Geneva (AP) - Around 820 million people worldwide are malnourished. On the other hand, there is a very high consumption of meat, which consumes a lot of land, and many foods are simply thrown away.

Supplying the growing world population with equitable food in a just manner is a huge challenge - and it will be even greater as a result of climate change. Agriculture needs land, but at the same time many forests are needed because they store the greenhouse gas carbon dioxide. "Food security and the protection of forests should be non-negotiable," says Charlotte Streck, co-founder of the Climate Focus think tank. A contradiction?

No, says Streck, the either / or game bothers her. Both are possible. The most important levers from their point of view: reduce meat consumption and accelerate the exit from fossil fuels. "Beef is particularly resource intensive. It takes 20 times as much land and produces 20 times as many greenhouse gases per gram of edible protein as plant proteins, such as beans, peas or lentils, "explains Streck. And the resource land is limited. In addition, according to the World Food and Agriculture Organization (FAO), one third of food is thrown away worldwide.

In all likelihood, these facts will also be highlighted in the Special Report of the IPCC, which will be published in Geneva on Thursday, focusing on land use and climate change.

The situation is difficult. The report could therefore also contain a sharp reminder to the world's population, politics and the economy. "At a time when we can least afford it, we are losing fertile soil and biodiversity at an alarming rate," United Nations Environment Program Chief Executive Unger Inger Andersen said on Friday's opening of the multi-day event IPCC session. "We need to adapt the use of our land to climate change so that we can ensure food production for today's and future generations."

A large international team of researchers has provided the IPCC with a very comprehensive analysis of current global knowledge on these issues in recent years. Political delegates from the IPCC member countries have been sitting in Geneva since Friday, discussing the summary of the analysis. The resulting report will be presented by the IPCC on Thursday. The one-week procedure should ensure that the IPCC Special Report is also recognized by the member states.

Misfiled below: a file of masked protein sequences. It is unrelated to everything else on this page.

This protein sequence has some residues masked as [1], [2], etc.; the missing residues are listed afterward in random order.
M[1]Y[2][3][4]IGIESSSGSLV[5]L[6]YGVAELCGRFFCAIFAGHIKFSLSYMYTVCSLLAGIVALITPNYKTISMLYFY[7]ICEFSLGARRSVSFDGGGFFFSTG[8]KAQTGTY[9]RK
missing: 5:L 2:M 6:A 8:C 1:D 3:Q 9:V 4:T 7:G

The fact that now at all over the role of the forests and the agriculture is discussed, evaluates expert Streck already as a large success. "The topic affects us directly, we see burning forests, a lot of pest infestation. The forest quality goes downhill, too, "says Streck, who attaches great importance to an exit from fossil fuels.

"The climate models are becoming increasingly savage, if we hold on to the fossil fuels and must identify more and more afforestation areas for compensation." So an end to fossil fuels would put much pressure out of the debate over possible land conflicts. Global carbon dioxide (CO2) emissions, for example, would have to fall by 45 percent between 2010 and 2030, reaching zero by 2050, according to the latest IPCC report on the 1.5 degree target.

In addition to sustainable land management, issues such as drought, desertification, heat waves and floods will play a role in the report. The chairman of the IPCC, Hoesung Lee, emphasized last Friday especially the symbolic effect on the public, which could send the report. "I hope we can raise people's awareness of the dangers and challenges that climate change poses for the country we live and feed."